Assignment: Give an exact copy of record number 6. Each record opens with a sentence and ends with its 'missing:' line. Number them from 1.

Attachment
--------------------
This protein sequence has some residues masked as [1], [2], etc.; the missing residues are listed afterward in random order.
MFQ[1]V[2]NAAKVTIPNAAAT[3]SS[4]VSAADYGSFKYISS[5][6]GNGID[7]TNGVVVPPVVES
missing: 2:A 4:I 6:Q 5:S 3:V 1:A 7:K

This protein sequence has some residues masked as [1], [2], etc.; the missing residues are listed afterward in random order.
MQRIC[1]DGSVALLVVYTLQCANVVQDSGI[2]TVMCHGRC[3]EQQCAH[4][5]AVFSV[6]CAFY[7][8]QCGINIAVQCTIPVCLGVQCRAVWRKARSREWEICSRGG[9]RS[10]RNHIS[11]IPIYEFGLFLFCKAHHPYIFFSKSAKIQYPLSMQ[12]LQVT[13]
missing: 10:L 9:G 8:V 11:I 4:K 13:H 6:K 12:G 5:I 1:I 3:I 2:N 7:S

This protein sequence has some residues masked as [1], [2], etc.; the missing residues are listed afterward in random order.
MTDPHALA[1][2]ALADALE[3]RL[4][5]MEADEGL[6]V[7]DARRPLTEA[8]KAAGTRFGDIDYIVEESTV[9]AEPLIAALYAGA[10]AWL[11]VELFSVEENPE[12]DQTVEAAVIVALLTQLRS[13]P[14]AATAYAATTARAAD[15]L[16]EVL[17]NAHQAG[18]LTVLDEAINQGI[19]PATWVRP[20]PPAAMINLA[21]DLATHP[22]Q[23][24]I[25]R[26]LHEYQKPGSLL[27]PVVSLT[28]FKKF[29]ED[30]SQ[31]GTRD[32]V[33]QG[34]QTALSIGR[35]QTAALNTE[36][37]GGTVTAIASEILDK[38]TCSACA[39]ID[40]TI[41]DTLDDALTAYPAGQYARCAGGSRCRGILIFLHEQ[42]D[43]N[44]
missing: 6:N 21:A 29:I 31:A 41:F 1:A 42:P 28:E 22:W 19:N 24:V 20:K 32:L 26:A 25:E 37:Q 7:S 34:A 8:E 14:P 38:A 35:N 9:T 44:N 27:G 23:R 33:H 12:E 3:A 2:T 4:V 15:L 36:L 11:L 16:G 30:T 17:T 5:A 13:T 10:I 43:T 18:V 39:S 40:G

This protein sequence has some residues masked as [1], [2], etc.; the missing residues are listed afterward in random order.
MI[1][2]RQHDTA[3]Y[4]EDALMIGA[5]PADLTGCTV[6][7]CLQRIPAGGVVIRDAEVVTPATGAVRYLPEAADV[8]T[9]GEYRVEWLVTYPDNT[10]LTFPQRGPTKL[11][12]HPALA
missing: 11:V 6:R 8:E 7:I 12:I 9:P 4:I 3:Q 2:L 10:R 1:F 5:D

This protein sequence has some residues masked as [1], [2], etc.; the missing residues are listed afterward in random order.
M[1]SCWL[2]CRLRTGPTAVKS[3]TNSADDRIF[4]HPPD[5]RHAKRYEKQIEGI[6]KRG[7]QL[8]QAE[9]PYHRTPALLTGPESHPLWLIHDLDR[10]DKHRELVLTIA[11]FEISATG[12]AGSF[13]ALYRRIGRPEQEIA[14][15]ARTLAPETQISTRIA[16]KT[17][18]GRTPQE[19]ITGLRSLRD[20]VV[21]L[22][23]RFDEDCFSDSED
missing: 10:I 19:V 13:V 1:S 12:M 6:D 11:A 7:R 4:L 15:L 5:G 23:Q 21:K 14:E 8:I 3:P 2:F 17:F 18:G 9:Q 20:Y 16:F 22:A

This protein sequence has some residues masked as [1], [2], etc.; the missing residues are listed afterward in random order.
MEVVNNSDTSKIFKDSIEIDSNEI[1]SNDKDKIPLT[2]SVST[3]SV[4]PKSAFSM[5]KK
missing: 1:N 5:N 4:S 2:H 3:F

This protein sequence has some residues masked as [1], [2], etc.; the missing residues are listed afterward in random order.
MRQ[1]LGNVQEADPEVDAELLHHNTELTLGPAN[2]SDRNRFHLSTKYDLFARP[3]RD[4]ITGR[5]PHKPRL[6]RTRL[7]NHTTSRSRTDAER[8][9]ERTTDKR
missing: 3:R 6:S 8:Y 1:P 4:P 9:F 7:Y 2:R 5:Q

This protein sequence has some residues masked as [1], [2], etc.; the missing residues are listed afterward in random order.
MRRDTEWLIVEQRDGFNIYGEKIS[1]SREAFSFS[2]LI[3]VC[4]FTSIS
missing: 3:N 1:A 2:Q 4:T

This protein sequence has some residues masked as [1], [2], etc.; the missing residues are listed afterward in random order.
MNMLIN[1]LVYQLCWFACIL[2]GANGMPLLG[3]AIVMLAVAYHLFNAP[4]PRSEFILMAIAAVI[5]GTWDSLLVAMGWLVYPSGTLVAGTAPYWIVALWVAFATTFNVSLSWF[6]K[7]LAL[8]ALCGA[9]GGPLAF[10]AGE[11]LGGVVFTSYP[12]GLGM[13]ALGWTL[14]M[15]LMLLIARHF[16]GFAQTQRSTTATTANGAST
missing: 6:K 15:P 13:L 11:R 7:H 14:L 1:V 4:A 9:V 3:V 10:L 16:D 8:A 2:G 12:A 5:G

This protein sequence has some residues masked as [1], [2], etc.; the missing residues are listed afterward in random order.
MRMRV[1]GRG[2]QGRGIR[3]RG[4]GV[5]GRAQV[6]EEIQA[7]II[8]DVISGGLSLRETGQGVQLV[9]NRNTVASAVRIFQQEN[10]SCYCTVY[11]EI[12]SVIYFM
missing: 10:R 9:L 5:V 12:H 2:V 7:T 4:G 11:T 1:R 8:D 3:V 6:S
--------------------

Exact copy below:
This protein sequence has some residues masked as [1], [2], etc.; the missing residues are listed afterward in random order.
MEVVNNSDTSKIFKDSIEIDSNEI[1]SNDKDKIPLT[2]SVST[3]SV[4]PKSAFSM[5]KK
missing: 1:N 5:N 4:S 2:H 3:F